Apple Pay and EMV security

Tokenization and smart cards create a one-two punch to protect member transactions.

by: Michelle Thornton

CUs are rightfully excited about the tokenization security process that underpins the much-talked-about Apple Pay. However, as CUs start to leverage tokenization, they can’t afford to ignore EMV (“chip”) cards, heralded as a huge leap in card security as they made a bigger foray into the U.S. market this year.

In simple terms, tokenization enhances security on cardless transactions in mobile and online commerce, as well as at the contactless point of sale. (It does so by removing the credit card number from a transaction and replacing it with a randomly generated number.) In contrast, EMV secures card-based transactions, using a specialized computer chip housed right in the plastic.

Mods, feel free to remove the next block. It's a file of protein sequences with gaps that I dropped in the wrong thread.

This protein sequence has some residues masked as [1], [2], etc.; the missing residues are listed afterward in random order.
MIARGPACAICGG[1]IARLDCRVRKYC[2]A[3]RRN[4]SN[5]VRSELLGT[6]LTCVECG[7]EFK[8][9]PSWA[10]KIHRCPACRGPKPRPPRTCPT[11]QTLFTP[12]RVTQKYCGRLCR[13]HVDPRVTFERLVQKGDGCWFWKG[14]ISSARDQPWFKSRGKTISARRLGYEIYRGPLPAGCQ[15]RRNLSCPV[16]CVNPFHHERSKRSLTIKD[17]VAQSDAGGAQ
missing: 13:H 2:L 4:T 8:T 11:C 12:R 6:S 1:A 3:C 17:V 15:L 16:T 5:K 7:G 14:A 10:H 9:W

It’s possible to become confused because EMV and tokenization are often talked about in the same breath. They both use cryptography, and are both fraud prevention tools.

As a result of the confusion, some credit unions might wonder if having tokenization makes having an EMV strategy and adoption irrelevant. It doesn’t. Each technology is brilliant at what it does. And each one is less brilliant at standing in for the other.

In fact, choosing between tokenization and EMV is a little like choosing between your twin children. It’s the wrong idea. To fight fraudulent transactions in as many good ways as possible, credit unions need both tokenization and EMV.

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